Moms for Liberty has gained traction in national discussions on education for portraying itself as a supporter of “parental rights” in public schools – a frame the Times uncritically adopts. In reality, Moms for Liberty is a right-leaning organization that has prominent ties to right-wing and far-right groups that are also seeking to privatize education and attack school boards and administrators. Moms for Liberty has also been found to harass and threaten violence against school administrators and board members for not supporting anti-LGBTQ educational policies. In its neutral framing of Moms for Liberty, the Times is whitewashing anti-public education figures and characterizing them as underdogs against Weingarten and the AFT, despite Moms for Liberty’s close ties to Republican politicians like Florida Gov. Ron DeSantis.
Glossing over the origins of the right’s CRT and LGBTQ fearmongering
Christopher Rufo, the right-wing activist who manufactured the obsession with C.R.T. two years earlier, was now on Fox News railing against another crisis — the “academic queer theory” that he charged was being “mainlined” into America’s public schools — while Republican candidates condemned the “grooming” of children to identify as different genders in the nation’s classrooms. Many Republican candidates pledged their allegiance to a “Parents’ Bill of Rights,” requiring schools to provide information on reading lists, curriculums and whether a family’s child used another name or pronoun in school.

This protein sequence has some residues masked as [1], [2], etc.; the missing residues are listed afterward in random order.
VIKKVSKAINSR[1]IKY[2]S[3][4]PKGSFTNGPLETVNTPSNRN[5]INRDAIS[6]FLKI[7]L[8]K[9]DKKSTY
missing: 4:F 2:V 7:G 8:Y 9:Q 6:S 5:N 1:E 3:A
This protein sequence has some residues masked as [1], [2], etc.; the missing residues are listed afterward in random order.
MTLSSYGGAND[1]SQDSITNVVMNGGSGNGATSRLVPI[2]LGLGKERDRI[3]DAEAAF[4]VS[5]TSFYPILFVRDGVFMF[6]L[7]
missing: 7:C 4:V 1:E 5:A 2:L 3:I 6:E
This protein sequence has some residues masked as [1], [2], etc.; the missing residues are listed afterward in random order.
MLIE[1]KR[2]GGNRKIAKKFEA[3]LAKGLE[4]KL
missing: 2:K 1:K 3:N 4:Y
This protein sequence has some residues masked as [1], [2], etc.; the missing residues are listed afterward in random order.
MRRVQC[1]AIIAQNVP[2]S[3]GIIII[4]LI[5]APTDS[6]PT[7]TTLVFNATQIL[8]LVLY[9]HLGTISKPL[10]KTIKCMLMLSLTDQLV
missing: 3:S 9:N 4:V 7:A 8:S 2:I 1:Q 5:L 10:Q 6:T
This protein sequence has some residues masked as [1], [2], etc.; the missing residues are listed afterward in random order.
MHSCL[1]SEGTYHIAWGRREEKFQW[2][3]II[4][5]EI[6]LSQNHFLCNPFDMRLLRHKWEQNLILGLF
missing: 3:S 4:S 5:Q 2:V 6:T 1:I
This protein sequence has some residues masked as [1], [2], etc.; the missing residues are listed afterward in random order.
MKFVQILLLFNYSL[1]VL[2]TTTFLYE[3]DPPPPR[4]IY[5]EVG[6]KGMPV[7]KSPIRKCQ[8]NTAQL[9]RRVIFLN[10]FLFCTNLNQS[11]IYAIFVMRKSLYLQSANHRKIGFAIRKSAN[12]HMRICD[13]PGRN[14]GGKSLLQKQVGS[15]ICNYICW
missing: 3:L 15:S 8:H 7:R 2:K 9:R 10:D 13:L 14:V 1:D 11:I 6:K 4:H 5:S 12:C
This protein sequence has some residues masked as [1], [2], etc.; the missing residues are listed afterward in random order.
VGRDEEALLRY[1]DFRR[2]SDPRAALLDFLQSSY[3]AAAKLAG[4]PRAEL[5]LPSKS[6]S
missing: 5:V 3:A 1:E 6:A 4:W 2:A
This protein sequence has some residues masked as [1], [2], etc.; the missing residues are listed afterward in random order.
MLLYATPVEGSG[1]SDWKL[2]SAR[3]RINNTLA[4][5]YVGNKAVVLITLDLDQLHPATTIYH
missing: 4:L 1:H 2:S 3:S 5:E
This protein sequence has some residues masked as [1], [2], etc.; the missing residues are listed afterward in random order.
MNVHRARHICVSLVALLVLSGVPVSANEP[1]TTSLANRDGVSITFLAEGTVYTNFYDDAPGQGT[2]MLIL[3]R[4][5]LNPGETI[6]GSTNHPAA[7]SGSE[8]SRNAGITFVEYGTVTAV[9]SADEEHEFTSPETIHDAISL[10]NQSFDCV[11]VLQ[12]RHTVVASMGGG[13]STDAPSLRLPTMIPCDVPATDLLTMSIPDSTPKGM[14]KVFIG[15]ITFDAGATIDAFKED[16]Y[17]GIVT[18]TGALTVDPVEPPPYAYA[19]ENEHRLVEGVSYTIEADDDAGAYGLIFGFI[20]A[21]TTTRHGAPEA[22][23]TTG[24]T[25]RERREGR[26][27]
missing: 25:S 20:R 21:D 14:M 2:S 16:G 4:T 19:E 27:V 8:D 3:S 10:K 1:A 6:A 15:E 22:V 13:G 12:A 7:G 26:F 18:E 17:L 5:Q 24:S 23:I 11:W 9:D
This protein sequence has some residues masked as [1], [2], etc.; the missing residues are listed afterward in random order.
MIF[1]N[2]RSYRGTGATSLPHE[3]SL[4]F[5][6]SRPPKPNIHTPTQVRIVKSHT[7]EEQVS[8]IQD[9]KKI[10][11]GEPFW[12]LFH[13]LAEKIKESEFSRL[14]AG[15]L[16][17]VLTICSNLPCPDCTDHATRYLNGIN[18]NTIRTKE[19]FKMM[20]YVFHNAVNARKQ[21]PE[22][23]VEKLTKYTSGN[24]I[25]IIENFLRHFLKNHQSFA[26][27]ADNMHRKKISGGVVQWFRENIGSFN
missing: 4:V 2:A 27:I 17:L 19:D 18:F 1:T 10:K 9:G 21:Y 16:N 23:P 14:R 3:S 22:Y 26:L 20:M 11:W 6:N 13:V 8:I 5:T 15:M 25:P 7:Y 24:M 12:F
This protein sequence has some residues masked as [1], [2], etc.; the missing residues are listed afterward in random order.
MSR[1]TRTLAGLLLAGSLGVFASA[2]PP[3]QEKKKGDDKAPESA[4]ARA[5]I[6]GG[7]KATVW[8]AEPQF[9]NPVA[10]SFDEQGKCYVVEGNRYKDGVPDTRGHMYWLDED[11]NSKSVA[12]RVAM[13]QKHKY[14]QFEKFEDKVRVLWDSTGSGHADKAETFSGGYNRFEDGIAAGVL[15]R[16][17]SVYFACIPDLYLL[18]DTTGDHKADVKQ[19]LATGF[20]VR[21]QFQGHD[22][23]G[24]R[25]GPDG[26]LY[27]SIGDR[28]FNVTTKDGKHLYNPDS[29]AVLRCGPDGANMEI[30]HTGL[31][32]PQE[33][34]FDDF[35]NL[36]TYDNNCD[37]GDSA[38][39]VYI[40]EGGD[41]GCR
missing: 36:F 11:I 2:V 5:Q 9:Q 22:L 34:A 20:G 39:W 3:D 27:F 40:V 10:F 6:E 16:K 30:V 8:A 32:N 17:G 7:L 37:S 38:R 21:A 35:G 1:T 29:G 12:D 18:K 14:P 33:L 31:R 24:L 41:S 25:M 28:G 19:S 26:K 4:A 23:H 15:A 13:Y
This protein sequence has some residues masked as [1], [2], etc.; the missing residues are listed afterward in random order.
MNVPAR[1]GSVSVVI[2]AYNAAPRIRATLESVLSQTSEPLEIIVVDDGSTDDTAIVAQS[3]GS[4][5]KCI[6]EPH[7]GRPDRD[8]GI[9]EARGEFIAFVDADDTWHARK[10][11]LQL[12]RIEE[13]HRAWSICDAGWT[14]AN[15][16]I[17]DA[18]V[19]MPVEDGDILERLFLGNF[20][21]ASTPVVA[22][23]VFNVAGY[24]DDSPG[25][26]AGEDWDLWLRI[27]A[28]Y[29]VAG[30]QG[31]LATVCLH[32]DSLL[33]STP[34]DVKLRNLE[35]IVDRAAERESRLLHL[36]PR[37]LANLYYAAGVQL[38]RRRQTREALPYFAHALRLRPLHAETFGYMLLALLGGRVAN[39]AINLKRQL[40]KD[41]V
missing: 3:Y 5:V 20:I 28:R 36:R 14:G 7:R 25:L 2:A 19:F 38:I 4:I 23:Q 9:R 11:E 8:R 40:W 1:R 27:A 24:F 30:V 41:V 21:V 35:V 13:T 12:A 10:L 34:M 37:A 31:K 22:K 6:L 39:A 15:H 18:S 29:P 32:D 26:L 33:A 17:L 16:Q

Though the Times magazine mentions concepts like critical race theory and so-called “academic queer theory” as targets of conservative backlash, the article largely glosses over the way such grievances were engineered by right-wing activists to misleadingly gin up resentment toward public schools. CRT came to conservative prominence in the spring of 2021, with right-wing media and figures trying to erase its roots as an academic concept typically taught at the graduate level to make it a blanket term used to decry lesson plans that embrace diversity, equity, and inclusion. Conservatives have also tried to sound the alarm about alleged “academic queer theory” taught in public schools pushing vaguely defined gender ideology.
While the Times’ on Weingarten initially comes off as a profile on the AFT leader, the lack of voice given to educators on the frontlines of the right’s manufactured war on education is telling. Rather than giving a national platform to the teachers affected by the right’s crusade on the conventional classroom, amid the Times’ amplification of right-wing education policies and demonization of public schools, the magazine somehow found its villain in teachers and teachers unions.